October 22 in history

October 22, 2009

On October 22:

1734 Daniel Boone, American pioneer and hunter, was born.

1797 André-Jacques Garnerin made the first recorded parachute jump 1,000 meters (3,200 feet) above Paris.

Garnerin releases the balloon and descends with the help of a parachute, 1797. Illustration from the late 19th century.

1811 – Franz Liszt, Hungarian pianist and composer was born.

1836 Sam Houston wss inaugurated as the first President of the Republic of Texas.

1877 The Blantyre mining disaster in Scotland killed 207 miners.

1883 The Metropolitan Opera House in New York City opened with a performance of Gounod’s Faust.

1919 – Doris Lessing, British writer, Nobel Prize laureate, was born.


Doris Lessing at lit.cologne 2006

1924 Toastmasters International was founded.

1946 Deepak Chopra, Indian-American physician and writer was born.

1953 Laos gained its independence from France.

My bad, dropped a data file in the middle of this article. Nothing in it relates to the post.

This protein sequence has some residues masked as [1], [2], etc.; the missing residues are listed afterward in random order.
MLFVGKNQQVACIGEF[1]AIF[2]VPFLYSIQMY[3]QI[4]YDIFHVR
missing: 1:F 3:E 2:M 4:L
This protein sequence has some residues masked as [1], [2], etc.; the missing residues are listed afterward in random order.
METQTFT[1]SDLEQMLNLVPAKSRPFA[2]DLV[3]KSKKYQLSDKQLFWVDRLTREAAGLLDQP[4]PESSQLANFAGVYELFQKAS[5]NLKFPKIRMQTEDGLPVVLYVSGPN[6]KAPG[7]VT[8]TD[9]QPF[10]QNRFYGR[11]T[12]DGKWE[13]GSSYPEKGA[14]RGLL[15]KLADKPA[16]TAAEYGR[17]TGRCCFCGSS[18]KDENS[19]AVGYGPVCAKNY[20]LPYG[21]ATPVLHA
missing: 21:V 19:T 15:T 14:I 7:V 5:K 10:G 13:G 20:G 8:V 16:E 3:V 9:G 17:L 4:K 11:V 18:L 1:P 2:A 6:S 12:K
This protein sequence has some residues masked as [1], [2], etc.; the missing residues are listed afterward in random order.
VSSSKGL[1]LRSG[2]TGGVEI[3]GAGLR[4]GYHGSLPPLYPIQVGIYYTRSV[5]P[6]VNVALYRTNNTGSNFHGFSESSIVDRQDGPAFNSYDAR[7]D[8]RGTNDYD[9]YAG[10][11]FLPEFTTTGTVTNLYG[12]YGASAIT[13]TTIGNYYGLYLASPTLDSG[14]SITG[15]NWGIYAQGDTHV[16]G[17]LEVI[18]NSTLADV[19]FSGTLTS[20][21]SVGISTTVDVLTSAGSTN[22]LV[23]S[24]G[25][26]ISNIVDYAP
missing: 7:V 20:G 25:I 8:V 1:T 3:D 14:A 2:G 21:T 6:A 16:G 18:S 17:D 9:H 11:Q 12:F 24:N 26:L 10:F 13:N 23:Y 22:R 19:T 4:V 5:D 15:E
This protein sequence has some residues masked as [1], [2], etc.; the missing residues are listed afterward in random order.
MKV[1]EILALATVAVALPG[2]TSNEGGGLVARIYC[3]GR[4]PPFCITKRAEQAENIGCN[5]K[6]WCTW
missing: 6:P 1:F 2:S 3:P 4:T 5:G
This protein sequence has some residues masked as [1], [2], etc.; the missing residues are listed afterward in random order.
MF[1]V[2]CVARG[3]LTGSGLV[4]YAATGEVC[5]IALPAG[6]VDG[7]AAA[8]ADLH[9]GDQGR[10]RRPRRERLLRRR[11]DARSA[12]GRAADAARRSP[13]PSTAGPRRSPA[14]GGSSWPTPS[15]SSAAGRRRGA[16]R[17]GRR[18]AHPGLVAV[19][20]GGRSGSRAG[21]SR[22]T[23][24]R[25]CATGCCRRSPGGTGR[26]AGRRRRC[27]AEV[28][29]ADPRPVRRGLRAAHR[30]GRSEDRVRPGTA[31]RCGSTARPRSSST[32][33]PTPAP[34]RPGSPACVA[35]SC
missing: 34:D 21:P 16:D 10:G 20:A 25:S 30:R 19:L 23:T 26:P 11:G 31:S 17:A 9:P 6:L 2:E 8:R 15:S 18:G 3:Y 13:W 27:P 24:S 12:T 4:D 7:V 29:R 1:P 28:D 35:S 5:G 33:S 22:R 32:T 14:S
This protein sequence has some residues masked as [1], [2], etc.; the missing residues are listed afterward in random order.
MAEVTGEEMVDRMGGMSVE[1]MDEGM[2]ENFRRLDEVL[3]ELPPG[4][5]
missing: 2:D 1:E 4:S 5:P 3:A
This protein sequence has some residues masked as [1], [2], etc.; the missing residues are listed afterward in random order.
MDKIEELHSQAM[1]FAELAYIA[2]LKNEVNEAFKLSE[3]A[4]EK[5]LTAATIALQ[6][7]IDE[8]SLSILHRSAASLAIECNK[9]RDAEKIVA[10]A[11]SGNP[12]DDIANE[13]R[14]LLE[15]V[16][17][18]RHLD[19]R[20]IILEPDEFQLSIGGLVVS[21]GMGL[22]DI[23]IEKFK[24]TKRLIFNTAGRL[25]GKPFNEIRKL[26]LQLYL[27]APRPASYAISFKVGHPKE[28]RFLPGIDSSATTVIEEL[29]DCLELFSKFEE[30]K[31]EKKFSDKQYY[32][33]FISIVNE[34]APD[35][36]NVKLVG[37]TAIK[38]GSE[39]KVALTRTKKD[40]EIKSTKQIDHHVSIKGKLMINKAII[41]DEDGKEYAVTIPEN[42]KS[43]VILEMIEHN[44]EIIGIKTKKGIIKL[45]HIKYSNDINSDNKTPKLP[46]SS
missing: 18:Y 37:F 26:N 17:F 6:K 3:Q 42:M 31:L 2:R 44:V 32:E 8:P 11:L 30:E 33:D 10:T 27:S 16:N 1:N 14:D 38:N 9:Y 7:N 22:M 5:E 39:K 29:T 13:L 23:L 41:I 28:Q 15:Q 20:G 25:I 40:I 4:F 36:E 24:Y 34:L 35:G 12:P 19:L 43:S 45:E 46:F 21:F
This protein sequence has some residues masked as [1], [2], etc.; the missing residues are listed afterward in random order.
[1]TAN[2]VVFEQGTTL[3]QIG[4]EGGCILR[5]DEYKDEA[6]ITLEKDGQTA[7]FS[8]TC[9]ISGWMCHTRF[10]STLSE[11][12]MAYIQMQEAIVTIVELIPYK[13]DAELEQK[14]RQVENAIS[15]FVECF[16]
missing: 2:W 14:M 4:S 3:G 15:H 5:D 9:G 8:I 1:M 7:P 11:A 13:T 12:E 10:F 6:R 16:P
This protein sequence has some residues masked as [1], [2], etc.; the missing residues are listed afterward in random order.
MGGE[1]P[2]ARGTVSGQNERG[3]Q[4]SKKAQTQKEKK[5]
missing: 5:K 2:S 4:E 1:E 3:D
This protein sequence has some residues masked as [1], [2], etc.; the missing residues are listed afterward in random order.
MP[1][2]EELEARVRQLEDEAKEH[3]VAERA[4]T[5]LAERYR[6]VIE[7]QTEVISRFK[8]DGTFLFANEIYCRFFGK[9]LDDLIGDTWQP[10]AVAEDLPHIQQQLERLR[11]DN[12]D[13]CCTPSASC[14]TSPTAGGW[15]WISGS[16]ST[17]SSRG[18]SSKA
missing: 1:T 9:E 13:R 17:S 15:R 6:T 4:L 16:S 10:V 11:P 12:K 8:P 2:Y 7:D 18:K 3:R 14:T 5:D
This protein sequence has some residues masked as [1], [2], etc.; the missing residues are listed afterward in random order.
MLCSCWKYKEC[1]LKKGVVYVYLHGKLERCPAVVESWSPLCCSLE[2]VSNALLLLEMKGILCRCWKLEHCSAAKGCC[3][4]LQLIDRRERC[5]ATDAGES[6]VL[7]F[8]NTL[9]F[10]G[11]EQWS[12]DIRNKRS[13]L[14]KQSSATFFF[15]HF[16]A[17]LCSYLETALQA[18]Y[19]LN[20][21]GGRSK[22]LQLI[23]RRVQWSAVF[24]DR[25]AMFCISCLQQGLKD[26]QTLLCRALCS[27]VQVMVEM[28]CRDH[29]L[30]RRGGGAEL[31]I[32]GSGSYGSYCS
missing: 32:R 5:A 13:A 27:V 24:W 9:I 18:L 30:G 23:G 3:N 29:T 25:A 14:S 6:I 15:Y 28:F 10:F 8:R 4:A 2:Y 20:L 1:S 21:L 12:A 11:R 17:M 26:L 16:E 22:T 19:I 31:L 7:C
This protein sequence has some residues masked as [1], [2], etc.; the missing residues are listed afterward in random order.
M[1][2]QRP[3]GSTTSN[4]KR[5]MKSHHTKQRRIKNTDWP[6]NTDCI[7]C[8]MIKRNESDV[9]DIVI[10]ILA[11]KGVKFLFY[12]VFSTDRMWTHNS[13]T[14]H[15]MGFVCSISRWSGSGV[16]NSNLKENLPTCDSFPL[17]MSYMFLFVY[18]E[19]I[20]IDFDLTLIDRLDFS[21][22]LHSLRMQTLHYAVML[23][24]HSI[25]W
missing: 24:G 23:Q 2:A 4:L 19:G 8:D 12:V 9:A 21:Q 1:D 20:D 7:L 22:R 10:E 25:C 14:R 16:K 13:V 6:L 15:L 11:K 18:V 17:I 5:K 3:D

1960 Mali  gained its indepndence from France.

1964 Jean-Paul Sartre  was awarded the Nobel Prize for Literature, but turned down the honor.

1966 The Supremes became the first all-female music group to have a No. 1 selling album (The Supremes A’ Go-Go).


The Supremes: Diana Ross (left), Mary Wilson (center), Florence Ballard (right) circa 1965

1972 James K. Baxter died.

Sourced from NZ History Online & Wikipedia.


ASEAN FTA opens market of 500m

February 28, 2009

Trade Minister Tim Groser has signed a Free Trade Agreement with 10 Asian nations.

They are Indonesia, Malaysia, Philippines, Singapore, Thailand, Brunei, Vietnam, Laos, Myanmar and Cambodia and these 10 members of ASEAN – Association of South East Asian Nations – have a total population of more than 500 million which is a big market for New Zealand produce.

While applauding this I do wonder about the time, effort and expense involved in these sorts of agreements when the greater good would be better served by world-wide free trade.

Given the slow progress of the WTO I realise that it’s important to keep working on these smaller deals which may well be stepping stones to the big goal of full free and fair trade.

That will only come when all the protectionist barriers are dismantled so all countries open their borders to allow trade with all other countries. If there’s a silver lining to the GFC it might just be that more countries find they can no longer afford subsidies and other anti-competitive measures.


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